‘The Guardians’ is being promoted as a “haunted house” novel, and so it is, but through the device of the haunted house, Pyper has actually written a masculine coming-of-age story and a study of male bonding. It seems that here, the ‘bad’ house represents a dark place where a boy’s innocence is lost and the beginnings of an man’s adult identity is forged, by the most traumatic of circumstances. Where other recent books such as Alice Sebold’s ‘The Lovely Bones’ explore themes of female development and friendship through the device of a haunting, ‘The Guardians’ examines the creation of male identity, through positive masculine experiences such as mutual acceptance, the shared triumphs and disappointments of team sports and of peer support through expressions of controlled rebellion – but it is the negative forces of masculinity that fuel the ‘horror’ aspects of the story.
There are absent, feckless fathers, there is masculine susceptibility to suggestion and pack mentality and above all the warping of character and sexuality that results in a hatred of society and violence towards women as encapsulated within the presence that haunts the house. The book creates many uncomfortable episodes for the reader, particularly a female one – and it’s supposed to.
At first, the setup of the novel seems tediously familiar: Four friends share a terrible secret dating back to their high school years, they swear to keep it amongst themselves, and do so, for two decades. (Lois Duncan’s ‘I Know What You Did Last Summer’ came to mind). The story begins 25 years later, as Trevor, the central character, is woken by a phone call from Randy, now a failed actor, with the news that Ben, the only one of the four to remain in their home town of Grimshaw, has hanged himself. Ben’s obsession with the house opposite his window dominated his life, and now he is dead the others must deal with the secrets that place may still hold. Unable to contact Carl, the last absent friend, Trevor and Randy return for Ben’s funeral. But the past begins to repeat itself when a young woman goes missing, and the men they find they must venture back into the Thurman House, where the repercussions of their terrible childhood secret waits to catch up with them, and they come to realise that Ben’s vigilance may have been keeping the town safe after all.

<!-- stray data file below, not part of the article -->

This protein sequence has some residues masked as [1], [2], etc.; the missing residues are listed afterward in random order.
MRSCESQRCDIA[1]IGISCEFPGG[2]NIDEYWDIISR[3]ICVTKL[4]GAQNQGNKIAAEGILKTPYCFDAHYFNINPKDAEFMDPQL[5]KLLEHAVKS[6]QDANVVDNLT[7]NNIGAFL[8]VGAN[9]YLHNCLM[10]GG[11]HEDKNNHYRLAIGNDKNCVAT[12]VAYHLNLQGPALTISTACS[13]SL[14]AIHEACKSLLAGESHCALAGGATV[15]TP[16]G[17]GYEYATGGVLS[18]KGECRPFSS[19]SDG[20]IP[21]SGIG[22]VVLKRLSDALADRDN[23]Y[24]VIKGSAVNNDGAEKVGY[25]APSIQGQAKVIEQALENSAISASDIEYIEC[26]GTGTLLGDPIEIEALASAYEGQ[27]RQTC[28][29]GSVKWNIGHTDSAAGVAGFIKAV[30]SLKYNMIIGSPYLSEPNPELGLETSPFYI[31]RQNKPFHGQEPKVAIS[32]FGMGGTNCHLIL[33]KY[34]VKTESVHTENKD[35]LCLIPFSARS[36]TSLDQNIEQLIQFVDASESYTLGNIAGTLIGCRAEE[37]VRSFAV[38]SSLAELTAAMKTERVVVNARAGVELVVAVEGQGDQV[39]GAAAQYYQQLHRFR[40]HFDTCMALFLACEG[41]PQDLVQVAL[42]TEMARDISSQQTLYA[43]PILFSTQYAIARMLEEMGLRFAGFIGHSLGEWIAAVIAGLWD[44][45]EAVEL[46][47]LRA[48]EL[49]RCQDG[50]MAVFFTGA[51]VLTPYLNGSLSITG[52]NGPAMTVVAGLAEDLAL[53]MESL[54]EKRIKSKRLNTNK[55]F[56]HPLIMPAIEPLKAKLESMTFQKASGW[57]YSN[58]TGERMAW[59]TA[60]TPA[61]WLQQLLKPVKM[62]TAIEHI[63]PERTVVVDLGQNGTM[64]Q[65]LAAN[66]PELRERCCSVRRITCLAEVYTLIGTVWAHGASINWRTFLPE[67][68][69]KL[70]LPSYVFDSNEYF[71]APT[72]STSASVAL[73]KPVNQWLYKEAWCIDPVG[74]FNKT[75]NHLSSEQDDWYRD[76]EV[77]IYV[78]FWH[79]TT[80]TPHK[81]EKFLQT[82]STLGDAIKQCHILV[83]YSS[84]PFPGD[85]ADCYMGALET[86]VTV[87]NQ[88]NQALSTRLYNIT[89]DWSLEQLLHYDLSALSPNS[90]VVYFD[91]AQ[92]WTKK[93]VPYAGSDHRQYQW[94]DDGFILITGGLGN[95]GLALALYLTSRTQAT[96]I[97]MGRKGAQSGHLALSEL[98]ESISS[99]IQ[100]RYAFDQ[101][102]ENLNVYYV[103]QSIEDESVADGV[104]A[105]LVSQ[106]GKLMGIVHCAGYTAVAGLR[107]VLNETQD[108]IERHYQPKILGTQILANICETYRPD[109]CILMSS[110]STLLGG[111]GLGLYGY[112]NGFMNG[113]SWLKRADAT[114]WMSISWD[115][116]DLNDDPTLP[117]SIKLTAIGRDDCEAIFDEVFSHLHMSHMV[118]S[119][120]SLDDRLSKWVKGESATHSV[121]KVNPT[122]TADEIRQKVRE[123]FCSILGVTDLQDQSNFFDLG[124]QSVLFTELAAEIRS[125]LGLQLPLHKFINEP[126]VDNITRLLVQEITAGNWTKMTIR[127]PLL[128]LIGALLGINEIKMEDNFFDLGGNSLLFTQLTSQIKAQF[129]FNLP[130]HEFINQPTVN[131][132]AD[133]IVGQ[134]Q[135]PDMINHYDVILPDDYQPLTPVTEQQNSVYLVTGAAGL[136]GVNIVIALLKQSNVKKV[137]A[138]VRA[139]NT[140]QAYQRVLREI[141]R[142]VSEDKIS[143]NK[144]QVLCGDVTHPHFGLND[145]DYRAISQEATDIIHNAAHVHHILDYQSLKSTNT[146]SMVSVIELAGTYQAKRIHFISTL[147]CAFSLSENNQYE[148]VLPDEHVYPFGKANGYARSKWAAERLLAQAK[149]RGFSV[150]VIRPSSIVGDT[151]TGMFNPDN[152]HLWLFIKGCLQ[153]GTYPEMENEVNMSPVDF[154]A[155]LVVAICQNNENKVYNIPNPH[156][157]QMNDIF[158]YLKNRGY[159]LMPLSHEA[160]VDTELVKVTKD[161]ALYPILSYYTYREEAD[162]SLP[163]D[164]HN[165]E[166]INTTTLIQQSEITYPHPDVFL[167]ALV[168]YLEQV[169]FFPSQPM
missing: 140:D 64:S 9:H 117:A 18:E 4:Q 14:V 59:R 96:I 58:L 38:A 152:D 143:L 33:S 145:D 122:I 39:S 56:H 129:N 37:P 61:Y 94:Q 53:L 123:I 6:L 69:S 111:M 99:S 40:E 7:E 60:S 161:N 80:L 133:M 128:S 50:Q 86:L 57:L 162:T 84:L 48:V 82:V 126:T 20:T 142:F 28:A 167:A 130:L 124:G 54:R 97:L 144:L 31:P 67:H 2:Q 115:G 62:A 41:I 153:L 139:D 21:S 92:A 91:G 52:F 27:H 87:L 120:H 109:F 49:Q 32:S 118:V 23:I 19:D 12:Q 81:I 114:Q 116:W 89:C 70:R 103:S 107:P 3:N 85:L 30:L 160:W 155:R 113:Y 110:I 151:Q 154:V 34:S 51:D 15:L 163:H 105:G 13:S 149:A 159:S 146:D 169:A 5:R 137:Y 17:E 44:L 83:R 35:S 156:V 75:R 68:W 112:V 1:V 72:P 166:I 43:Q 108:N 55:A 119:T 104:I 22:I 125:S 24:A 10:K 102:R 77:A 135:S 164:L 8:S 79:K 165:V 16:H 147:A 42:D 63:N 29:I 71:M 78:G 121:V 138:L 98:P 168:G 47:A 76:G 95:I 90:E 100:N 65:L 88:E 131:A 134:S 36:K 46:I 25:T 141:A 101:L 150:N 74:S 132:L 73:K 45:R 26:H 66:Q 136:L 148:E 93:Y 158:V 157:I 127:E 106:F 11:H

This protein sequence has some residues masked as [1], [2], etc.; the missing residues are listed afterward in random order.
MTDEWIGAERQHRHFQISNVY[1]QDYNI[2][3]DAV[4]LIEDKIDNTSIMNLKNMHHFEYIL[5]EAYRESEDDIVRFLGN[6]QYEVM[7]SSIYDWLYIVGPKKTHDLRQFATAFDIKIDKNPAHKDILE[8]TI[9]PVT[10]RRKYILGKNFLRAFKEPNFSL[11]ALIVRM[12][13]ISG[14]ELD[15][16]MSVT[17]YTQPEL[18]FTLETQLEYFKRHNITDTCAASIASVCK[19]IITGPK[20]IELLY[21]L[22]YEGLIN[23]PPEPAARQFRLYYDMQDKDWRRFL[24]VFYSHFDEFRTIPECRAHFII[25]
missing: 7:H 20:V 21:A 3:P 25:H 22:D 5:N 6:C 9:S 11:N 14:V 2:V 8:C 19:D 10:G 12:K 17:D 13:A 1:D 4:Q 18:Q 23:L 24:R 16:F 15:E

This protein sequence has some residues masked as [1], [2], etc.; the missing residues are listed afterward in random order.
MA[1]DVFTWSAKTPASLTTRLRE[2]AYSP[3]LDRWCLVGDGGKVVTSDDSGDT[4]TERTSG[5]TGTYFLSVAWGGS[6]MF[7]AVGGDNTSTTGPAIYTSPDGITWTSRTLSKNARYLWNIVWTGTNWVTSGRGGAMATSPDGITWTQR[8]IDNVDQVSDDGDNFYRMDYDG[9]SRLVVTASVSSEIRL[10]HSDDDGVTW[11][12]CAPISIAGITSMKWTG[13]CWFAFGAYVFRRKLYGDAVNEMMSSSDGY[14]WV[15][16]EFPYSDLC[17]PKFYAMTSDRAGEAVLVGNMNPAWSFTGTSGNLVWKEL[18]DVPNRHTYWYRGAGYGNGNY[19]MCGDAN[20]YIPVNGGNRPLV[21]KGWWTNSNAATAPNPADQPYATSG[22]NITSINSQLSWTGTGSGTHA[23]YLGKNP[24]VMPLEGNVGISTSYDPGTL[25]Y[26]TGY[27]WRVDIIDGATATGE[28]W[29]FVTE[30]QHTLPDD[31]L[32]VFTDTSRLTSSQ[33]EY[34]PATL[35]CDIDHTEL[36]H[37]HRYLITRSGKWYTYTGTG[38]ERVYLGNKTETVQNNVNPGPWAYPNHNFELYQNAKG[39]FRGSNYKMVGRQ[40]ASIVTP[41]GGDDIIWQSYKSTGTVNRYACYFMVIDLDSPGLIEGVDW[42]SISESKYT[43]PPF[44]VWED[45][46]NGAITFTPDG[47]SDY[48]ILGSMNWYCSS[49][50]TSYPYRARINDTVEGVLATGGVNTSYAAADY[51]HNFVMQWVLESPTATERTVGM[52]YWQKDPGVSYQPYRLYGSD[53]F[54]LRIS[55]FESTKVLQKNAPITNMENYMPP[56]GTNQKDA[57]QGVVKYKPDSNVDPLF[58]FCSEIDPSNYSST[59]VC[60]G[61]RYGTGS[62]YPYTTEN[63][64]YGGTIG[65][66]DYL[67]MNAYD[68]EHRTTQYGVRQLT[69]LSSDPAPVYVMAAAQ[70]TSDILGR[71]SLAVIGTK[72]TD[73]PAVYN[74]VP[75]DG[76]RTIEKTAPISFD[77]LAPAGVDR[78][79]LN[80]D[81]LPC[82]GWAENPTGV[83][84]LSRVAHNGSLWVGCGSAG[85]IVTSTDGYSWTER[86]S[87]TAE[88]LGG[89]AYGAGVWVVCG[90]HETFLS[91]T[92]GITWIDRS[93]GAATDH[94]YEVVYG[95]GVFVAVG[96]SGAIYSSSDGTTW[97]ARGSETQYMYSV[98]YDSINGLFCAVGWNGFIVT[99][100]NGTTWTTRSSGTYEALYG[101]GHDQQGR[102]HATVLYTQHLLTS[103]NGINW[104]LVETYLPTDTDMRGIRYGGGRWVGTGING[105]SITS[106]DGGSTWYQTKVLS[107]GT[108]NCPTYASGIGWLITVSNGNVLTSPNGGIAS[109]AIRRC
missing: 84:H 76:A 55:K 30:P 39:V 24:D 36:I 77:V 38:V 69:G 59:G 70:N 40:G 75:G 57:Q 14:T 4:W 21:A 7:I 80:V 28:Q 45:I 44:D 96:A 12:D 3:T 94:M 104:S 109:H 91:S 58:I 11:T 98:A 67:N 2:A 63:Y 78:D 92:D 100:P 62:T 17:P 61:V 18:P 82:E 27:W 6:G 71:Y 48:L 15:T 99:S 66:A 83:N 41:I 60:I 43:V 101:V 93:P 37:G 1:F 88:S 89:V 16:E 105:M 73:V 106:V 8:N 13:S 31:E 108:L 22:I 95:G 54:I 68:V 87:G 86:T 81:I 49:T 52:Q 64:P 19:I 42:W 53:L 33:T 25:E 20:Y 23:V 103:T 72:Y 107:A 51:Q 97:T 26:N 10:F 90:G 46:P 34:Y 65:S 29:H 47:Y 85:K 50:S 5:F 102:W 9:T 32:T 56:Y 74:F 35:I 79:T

The story is told by way of reflections contained in the diary of its narrator, Trevor, a 40-year-old former Toronto nightclub owner. Moving a story along using epistolary means is a long favoured literary method, and Trevor’s diary entries tell us of the events that happen to his 16-year-old self, which are interspersed with the ‘contemporary’ events happening to his present, Parkinson’s ravaged, forty-year-old self. All the predictable plot elements occur: the evil in the house revives, another woman goes missing, Trevor’s regretful first love is rekindled. In the diary he is preserving his memories, both good and bad. He is using the diary as a confessional, a catharsis for the burden he has been pushing away for twenty-five years. But his writing is also a way of coming to terms with his recent diagnosis of Parkinson’s disease, which is deteriorating his physical condition almost daily.
I found it a refreshing twist to have a main character who is trying to call upon all the courage of his better self to confront the evil squatting in his home town, weak and inured as he is to running from it for two decades, and is also battling memories trying to engulf him within the ‘haunted’ house. But in his most heroic moments he is also struggling to control a body that is becoming less and less subject to his will. For me his physical as well as mental challenges added a whole new dimension to what might have been too conventional a tale, albeit well written. To use the words of one of the characters, “There’s always something worse than you think. Closer than you think” – this could mean the anticipation of a crippling disease, or the idea that there are some people out there who may be capable of anything.
Copyright R.H. Zelen – ©RenZelen 2012 All rights reserved.